In the secular world, the calendar year is winding down and drawing to a close, with hopes for increased consumer spending and a good bottom line. In the church, we have already stepped into the new year with the season of Advent, a season of hoping and waiting for something of much greater significance than profits or spending — a season during which we are invited to lean into God’s future unafraid and dare to dream God’s dreams.

Using the prescribed readings that many churches follow throughout the year, during this season of Advent, one cannot avoid gospel readings in which Jesus addressed the matter of the end of time, that is, when he would return to the earth once again but in a far different way than when he first arrived as a baby, complete with shepherds keeping watch over their flocks, angels singing God’s praises, and wise men from afar bearing gifts.

In Matthew 24, for example, Jesus likened his return to the arrival of the Great Flood, which caught many by surprise even though they had been given ample warning. When the flood came, there was mass destruction, people swept away, families separated and communities divided. To add to the vividness of Jesus’ imagery of his return, he went on to liken his unexpected coming to a thief arriving in the night, catching the homeowner totally off guard and leaving him terrified and unnerved.

I am convinced Jesus chose these troubling images to make it clear that, in order for God’s reign to take hold here on earth, life as we know it will need to be disrupted. We will need to be jolted out of our complacency and open to viewing life differently. However, Jesus was also quite clear in emphasizing that no one knows when his return will occur. The angels are not in the loop and Jesus himself is not privy to God’s timetable. So, forget about trying to predict the end of time: the real challenge is to live in such a way that no matter when it takes place, we will be ready.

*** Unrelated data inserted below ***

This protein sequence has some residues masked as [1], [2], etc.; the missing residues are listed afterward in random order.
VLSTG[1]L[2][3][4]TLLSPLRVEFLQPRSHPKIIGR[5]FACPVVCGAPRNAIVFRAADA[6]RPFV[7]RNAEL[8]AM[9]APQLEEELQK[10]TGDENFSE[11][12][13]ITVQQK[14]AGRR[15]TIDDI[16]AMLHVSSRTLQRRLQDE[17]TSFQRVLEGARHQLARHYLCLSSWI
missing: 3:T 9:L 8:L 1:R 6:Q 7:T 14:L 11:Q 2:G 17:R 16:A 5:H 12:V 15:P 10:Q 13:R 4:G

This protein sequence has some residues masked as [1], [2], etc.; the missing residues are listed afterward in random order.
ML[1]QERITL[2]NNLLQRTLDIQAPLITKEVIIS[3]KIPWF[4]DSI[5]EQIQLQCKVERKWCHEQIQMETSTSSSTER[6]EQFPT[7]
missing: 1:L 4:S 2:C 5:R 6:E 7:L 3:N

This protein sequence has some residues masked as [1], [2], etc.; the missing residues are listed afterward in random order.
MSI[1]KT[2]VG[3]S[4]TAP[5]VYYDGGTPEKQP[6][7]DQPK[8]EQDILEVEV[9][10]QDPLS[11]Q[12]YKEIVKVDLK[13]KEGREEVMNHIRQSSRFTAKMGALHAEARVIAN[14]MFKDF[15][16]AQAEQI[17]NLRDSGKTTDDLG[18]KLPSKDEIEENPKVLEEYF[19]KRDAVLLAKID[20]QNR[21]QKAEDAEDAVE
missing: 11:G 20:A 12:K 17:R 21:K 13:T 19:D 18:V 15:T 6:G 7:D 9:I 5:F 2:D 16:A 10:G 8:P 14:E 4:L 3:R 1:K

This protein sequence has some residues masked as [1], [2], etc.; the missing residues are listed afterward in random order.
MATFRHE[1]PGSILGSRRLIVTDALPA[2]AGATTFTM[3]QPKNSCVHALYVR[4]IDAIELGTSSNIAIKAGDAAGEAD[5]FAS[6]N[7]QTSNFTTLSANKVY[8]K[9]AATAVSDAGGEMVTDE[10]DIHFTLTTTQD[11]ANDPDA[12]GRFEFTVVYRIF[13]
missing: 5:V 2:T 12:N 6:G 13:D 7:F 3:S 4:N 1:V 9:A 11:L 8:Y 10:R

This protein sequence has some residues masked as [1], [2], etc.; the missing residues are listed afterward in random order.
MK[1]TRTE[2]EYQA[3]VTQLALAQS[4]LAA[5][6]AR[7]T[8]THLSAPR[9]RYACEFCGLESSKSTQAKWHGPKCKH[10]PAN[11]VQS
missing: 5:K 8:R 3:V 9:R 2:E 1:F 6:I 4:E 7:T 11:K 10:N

In a sense, we are being invited to live our lives as though it were always Advent — a season of preparing, anticipating and waiting with a sense of focus and purpose, living one day at a time and taking nothing for granted. How exactly do we do that? How would we do well to fill our time? Making time to worship is one way to begin, because worship invites us to step away from the fray for just a bit, to regain perspective, and to recharge our batteries so that we might be better equipped to face the complexities of each new day.

Beautiful words of benediction that were shared with me recently also provide a helpful guide for living our lives as people of faith, very aware that although we do not know when Christ will return or even what that might look like, we can know how best to fill our time. May we take these words to heart: “Because the world is filled with fear, may we go out in courage. Because the world is drowning in lies, may we dare to speak the truth. Because the world is sick of despair, may we go out with joy. Because the world is seldom fair, may we do the work of justice. Because the world is under judgment, may we go out with mercy. Because the world is poor and starving, may we go out with bread in hand, and because the world will die without it, may we always go with love.”

As we prepare for Christ’s coming in a way that is familiar to us — as a baby wrapped in swaddling clothes and lovingly placed in a manager — may we choose to live in such a way that our readiness for what God has in store is reflected in the gracious and mercy-filled way we go about living each day.

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